Stay engaged, involved, and up-to-date: 04/09/2018 Weekly Review

Stay engaged, involved, and up-to-date: In the weekly reviews from the Women’s Public Policy Network, we look back on last week’s highlights from the WPPN, share updates on bills affecting women that are moving at the Statehouse, showcase weekly news clips, and provide calls to action on bills pending in the Legislature. Sign up for our emails to receive these updates in your inbox every week!

On April 10th, we marked Equal Pay Day in 2018. This is the day when the average woman’s pay ‘catches up’ to the average man’s pay from the following year. And this does not even take into account the even larger gender wage gaps for women of color.
According to research from the National Women’s Law Center, over a 40-year career, typically: Black women lose $840,040 due to the gap; Native American women lose $934,240; and Latinas typically lose more than $1 million. The loss of these resources and pay contributes to the gender wealth gap, which holds back women from having the ability to save for emergencies, invest in higher education and small businesses, or to plan for a secure retirement. Read more about equal pay day and how you can take action on our blog.

The United States is the only industrialized country in the world without a paid leave policy. In the absence of a national standard, we’re taking action in Ohio to advance a statewide paid family and medical leave policy.
To help demonstrate the need for a policy, we’re partnering with State Representatives Janine Boyd and Stephanie Howse, State Senator Sandra Williams, and community partners next week for a Cleveland screening of the documentary ZERO WEEKS. We hope you’ll join us!


We are tracking the progress of any state bills affecting women in the Ohio Legislature for the 132nd General Assembly. The legislature is back from break, and here are the updates for activity to watch for in the House and Senate:
  • HB 240 (Barnes) – Month Designation: Designates the month of April as “Respect Your Date Month” to raise awareness on the issue of partner violence. The bill would also require state colleges and universities to adopt a policy regarding dating violence, domestic violence, sexual assault, stalking, and rape on campus, and to declare an emergency. The House Higher Education & Workforce Development Committee reported an amended version of the bill last week. It now heads to the full House for consideration. You can read testimony from the hearing here (look under Hearings from April 11).
  • HB 355 (Hill, Rezabek) – Sexting: Prohibits ‘sexting’ by anyone under the age of 21 and require every county in Ohio to create a sexting educational diversion program aimed at helping first time offenders under 21 convicted of sending sexually explicit materials of a minor. The bill was amended to continue to allow prosecutors to go after individuals possessing child pornography. The House Criminal Justice Committee held a third hearing for opponent testimony last Tuesday, April 10. You can ready testimony from the hearing here (look under Hearings from April 10).
  • HB 497 (Rogers, Manning) – Private Images: Prohibits the nonconsensual dissemination of private sexual images, and creates certain legal rights and employment protections for a victim of such a crime. The House Community & Family Advancement Committee held a a second hearing for proponent testimony this past Wednesday, April 11. You can read all testimony from the hearing here (look under Hearings for April 11).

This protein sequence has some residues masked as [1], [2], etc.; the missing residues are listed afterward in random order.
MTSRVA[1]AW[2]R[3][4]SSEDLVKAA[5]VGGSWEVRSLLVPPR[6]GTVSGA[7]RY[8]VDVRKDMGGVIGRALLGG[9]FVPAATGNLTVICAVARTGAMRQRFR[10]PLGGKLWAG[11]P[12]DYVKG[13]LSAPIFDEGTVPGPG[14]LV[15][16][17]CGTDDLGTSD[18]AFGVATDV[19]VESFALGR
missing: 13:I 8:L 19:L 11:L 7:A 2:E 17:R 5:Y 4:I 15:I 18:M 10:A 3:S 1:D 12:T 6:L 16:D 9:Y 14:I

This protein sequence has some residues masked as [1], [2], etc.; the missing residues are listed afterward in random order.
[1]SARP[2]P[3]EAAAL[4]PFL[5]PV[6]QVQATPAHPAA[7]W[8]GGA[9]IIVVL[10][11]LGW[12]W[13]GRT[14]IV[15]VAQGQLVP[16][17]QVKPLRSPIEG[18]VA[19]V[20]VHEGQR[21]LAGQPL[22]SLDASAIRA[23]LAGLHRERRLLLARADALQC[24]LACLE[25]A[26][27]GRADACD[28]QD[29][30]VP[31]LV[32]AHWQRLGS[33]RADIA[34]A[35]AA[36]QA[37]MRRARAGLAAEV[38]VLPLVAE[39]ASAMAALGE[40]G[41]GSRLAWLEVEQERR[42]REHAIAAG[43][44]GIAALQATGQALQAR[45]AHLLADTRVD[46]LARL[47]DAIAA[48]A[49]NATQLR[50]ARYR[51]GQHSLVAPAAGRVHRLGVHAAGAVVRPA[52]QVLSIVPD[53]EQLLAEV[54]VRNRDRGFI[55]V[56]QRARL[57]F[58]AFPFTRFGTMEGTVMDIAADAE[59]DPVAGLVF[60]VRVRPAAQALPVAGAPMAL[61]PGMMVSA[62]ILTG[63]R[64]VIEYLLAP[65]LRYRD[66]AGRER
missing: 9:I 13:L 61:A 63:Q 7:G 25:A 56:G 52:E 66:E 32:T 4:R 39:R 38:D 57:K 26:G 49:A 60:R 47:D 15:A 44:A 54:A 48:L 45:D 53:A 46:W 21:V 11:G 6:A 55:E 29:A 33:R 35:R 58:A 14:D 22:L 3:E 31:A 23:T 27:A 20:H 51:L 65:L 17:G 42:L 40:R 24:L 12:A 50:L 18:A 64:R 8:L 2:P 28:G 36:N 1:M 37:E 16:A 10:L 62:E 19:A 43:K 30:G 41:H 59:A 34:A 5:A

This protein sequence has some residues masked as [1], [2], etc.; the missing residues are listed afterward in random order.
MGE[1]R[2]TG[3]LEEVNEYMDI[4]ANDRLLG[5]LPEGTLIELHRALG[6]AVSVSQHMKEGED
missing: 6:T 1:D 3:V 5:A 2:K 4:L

• HB 511 (Lanese, Rogers) – Marriage Age: Makes changes to the state laws governing marriage ages by requiring both males and females to be aged 18, with exceptions for 17 year olds to marry with court approval. Legislation was prompted after a Dayton Daily News story investigated the prevalence of minors marrying in Ohio. The House Community & Family Advancement Committee held a third hearing for opponent testimony this past Wednesday, April 11. You can find all testimony from the hearing here(look under Hearings for April 11).
  • HB 576 (Kelly) – Minimum wage: Increases the state minimum wage to $15 an hour by 2025. The bill was referred to the House Government Accountability & Oversight Committee last week.
  • SB 201 (Bacon, O’Brien) – Reagan Tokes Act: Would require released violent offenders wearing GPS monitors to have set geographic boundaries and would give law enforcement the ability to access the GPS data without a subpoena. A companion bill is moving in the House, as well. An amended version of the bill was passed out of the Senate with a unanimous 33-0 vote last week on April 11.
  • SB 244 (Dolan, Manning) – Prostitution: Increases penalties for soliciting and promoting prostitution. The bill was referred to the Senate Criminal Justice Committee last week on April 11. 
  • SB 277 (Thomas, Schiavoni) – Minimum Wage: Increases the state minimum wage to $15 by 2025. The bill was referred to the Senate Local Government, Public Safety & Veterans Affairs Committee last week on April 11.
We will keep tracking any new updates and will be sharing timely legislative updates on these and other women-centric legislation on Twitter using the #OHLeg hashtag. Follow us to stay up-to-date on what’s happening at the Statehouse.


State legislators recently introduced bills in the Ohio House (HB 550) and Ohio Senate (SB 261) to establish a statewide paid family and medical leave program.
The bills create an insurance program funded by employee payroll contributions, which allows workers to continue to earn a portion of their paycheck for up to 12 weeks of leave to:
  • Care for and bond with a new baby;
  • Care for a family member with a medical issue; or
  • Address their own medical emergency
The bills have both been referred to committees, but have not been scheduled for hearings yet. Use our letter writing tools to contact the committee chairs and urge them to hold hearings on the bills: